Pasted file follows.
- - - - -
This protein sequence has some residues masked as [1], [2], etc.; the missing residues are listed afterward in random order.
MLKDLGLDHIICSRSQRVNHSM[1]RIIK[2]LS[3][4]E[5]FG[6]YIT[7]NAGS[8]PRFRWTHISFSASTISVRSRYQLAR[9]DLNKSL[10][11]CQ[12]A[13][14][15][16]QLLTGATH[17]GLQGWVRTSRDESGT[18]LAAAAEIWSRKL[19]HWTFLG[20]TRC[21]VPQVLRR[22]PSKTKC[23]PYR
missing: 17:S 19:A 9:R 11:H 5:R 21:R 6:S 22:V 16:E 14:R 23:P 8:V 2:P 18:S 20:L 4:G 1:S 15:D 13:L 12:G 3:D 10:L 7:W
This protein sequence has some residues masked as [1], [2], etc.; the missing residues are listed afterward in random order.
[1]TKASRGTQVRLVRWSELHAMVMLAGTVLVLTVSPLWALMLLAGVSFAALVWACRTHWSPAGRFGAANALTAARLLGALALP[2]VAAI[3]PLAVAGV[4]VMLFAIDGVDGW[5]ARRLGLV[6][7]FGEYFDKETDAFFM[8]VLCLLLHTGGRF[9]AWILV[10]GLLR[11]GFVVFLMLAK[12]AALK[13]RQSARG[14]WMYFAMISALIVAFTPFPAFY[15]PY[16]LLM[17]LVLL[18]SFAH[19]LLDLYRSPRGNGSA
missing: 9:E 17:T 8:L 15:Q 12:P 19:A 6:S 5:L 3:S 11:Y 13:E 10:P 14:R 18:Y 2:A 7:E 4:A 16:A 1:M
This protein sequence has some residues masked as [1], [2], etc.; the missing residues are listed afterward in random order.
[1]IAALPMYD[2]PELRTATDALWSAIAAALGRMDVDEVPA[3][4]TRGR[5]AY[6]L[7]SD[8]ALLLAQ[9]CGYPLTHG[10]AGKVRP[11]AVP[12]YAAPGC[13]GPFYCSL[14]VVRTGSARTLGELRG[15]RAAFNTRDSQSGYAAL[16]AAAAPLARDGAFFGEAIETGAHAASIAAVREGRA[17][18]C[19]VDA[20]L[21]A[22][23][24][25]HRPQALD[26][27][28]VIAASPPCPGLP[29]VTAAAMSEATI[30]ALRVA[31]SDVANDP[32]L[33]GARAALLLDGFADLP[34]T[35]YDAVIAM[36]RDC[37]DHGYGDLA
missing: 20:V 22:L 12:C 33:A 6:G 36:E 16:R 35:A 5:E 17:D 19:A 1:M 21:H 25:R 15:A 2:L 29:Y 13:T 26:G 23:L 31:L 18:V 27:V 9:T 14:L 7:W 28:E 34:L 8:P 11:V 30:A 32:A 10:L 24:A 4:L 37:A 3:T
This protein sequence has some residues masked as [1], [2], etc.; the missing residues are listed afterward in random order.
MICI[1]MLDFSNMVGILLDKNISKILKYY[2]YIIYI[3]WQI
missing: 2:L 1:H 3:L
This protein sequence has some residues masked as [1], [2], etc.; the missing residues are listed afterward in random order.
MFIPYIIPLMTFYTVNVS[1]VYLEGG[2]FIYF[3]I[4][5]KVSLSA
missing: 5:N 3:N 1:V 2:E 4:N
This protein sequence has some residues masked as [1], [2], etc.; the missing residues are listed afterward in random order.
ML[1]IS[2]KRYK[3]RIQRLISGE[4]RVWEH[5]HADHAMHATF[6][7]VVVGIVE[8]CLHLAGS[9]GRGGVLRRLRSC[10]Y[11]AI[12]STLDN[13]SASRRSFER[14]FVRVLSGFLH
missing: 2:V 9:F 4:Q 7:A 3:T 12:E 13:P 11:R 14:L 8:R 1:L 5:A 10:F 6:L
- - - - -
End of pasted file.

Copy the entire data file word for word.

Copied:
This protein sequence has some residues masked as [1], [2], etc.; the missing residues are listed afterward in random order.
MLKDLGLDHIICSRSQRVNHSM[1]RIIK[2]LS[3][4]E[5]FG[6]YIT[7]NAGS[8]PRFRWTHISFSASTISVRSRYQLAR[9]DLNKSL[10][11]CQ[12]A[13][14][15][16]QLLTGATH[17]GLQGWVRTSRDESGT[18]LAAAAEIWSRKL[19]HWTFLG[20]TRC[21]VPQVLRR[22]PSKTKC[23]PYR
missing: 17:S 19:A 9:R 11:H 5:R 21:R 6:S 22:V 16:E 14:R 23:P 8:V 2:P 18:S 20:L 4:G 1:S 15:D 13:L 12:G 3:D 10:L 7:W
This protein sequence has some residues masked as [1], [2], etc.; the missing residues are listed afterward in random order.
[1]TKASRGTQVRLVRWSELHAMVMLAGTVLVLTVSPLWALMLLAGVSFAALVWACRTHWSPAGRFGAANALTAARLLGALALP[2]VAAI[3]PLAVAGV[4]VMLFAIDGVDGW[5]ARRLGLV[6][7]FGEYFDKETDAFFM[8]VLCLLLHTGGRF[9]AWILV[10]GLLR[11]GFVVFLMLAK[12]AALK[13]RQSARG[14]WMYFAMISALIVAFTPFPAFY[15]PY[16]LLM[17]LVLL[18]SFAH[19]LLDLYRSPRGNGSA
missing: 9:E 17:T 8:L 15:Q 12:P 19:A 6:S 5:L 3:S 11:Y 13:E 10:P 14:R 18:Y 2:A 7:E 4:A 16:A 1:M
This protein sequence has some residues masked as [1], [2], etc.; the missing residues are listed afterward in random order.
[1]IAALPMYD[2]PELRTATDALWSAIAAALGRMDVDEVPA[3][4]TRGR[5]AY[6]L[7]SD[8]ALLLAQ[9]CGYPLTHG[10]AGKVRP[11]AVP[12]YAAPGC[13]GPFYCSL[14]VVRTGSARTLGELRG[15]RAAFNTRDSQSGYAAL[16]AAAAPLARDGAFFGEAIETGAHAASIAAVREGRA[17][18]C[19]VDA[20]L[21]A[22][23][24][25]HRPQALD[26][27][28]VIAASPPCPGLP[29]VTAAAMSEATI[30]ALRVA[31]SDVANDP[32]L[33]GARAALLLDGFADLP[34]T[35]YDAVIAM[36]RDC[37]DHGYGDLA
missing: 20:V 22:L 12:C 33:A 6:G 36:E 16:R 35:A 5:E 17:D 19:A 1:M 21:H 25:R 15:A 2:L 29:Y 13:T 26:G 23:L 31:L 18:V 27:V 9:T 14:L 7:W 28:E 34:L 8:P 11:V 30:A 32:A 10:L 24:A 4:L 37:A 3:T
This protein sequence has some residues masked as [1], [2], etc.; the missing residues are listed afterward in random order.
MICI[1]MLDFSNMVGILLDKNISKILKYY[2]YIIYI[3]WQI
missing: 2:L 1:H 3:L
This protein sequence has some residues masked as [1], [2], etc.; the missing residues are listed afterward in random order.
MFIPYIIPLMTFYTVNVS[1]VYLEGG[2]FIYF[3]I[4][5]KVSLSA
missing: 5:N 3:N 1:V 2:E 4:N
This protein sequence has some residues masked as [1], [2], etc.; the missing residues are listed afterward in random order.
ML[1]IS[2]KRYK[3]RIQRLISGE[4]RVWEH[5]HADHAMHATF[6][7]VVVGIVE[8]CLHLAGS[9]GRGGVLRRLRSC[10]Y[11]AI[12]STLDN[13]SASRRSFER[14]FVRVLSGFLH
missing: 2:V 9:F 4:Q 7:A 3:T 12:E 13:P 11:R 14:L 8:R 1:L 5:A 10:F 6:L